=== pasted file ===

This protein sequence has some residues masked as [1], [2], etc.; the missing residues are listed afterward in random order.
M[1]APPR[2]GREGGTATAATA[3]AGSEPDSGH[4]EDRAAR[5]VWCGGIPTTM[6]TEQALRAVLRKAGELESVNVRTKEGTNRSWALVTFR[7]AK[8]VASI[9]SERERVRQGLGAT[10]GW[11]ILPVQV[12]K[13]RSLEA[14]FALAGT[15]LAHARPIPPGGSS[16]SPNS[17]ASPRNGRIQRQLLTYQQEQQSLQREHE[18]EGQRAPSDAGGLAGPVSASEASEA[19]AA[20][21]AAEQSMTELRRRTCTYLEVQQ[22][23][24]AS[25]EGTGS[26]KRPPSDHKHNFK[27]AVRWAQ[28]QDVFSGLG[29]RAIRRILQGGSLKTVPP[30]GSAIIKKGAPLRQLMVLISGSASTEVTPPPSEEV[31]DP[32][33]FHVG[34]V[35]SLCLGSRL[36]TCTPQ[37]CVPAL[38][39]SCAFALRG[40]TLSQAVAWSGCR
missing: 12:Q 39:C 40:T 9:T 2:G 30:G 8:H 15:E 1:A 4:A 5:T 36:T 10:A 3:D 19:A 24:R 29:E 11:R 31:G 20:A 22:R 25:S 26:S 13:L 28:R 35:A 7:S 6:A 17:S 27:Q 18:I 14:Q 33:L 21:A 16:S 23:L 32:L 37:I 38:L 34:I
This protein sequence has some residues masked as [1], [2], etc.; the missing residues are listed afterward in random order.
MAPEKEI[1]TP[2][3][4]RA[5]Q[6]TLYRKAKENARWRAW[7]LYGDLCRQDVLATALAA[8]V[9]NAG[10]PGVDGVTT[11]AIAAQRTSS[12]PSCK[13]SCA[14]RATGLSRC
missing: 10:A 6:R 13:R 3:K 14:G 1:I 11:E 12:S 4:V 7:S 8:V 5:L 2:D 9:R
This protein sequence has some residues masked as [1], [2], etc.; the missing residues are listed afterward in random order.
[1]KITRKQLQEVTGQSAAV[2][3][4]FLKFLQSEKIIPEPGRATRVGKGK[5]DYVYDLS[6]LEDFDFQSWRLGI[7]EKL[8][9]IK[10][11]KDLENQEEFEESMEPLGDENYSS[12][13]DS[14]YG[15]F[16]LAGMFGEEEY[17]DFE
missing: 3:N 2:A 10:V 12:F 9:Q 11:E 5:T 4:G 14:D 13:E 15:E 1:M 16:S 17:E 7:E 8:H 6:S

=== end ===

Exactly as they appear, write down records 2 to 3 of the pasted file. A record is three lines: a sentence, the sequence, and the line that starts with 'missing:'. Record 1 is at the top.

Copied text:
This protein sequence has some residues masked as [1], [2], etc.; the missing residues are listed afterward in random order.
MAPEKEI[1]TP[2][3][4]RA[5]Q[6]TLYRKAKENARWRAW[7]LYGDLCRQDVLATALAA[8]V[9]NAG[10]PGVDGVTT[11]AIAAQRTSS[12]PSCK[13]SCA[14]RATGLSRC
missing: 10:A 6:R 13:R 3:K 14:G 1:I 11:E 12:S 4:V 7:S 8:V 5:L 2:D 9:R
This protein sequence has some residues masked as [1], [2], etc.; the missing residues are listed afterward in random order.
[1]KITRKQLQEVTGQSAAV[2][3][4]FLKFLQSEKIIPEPGRATRVGKGK[5]DYVYDLS[6]LEDFDFQSWRLGI[7]EKL[8][9]IK[10][11]KDLENQEEFEESMEPLGDENYSS[12][13]DS[14]YG[15]F[16]LAGMFGEEEY[17]DFE
missing: 3:N 2:A 10:V 12:F 9:Q 11:E 5:T 4:G 14:D 13:E 15:E 1:M 16:S 17:E 7:E 8:H 6:S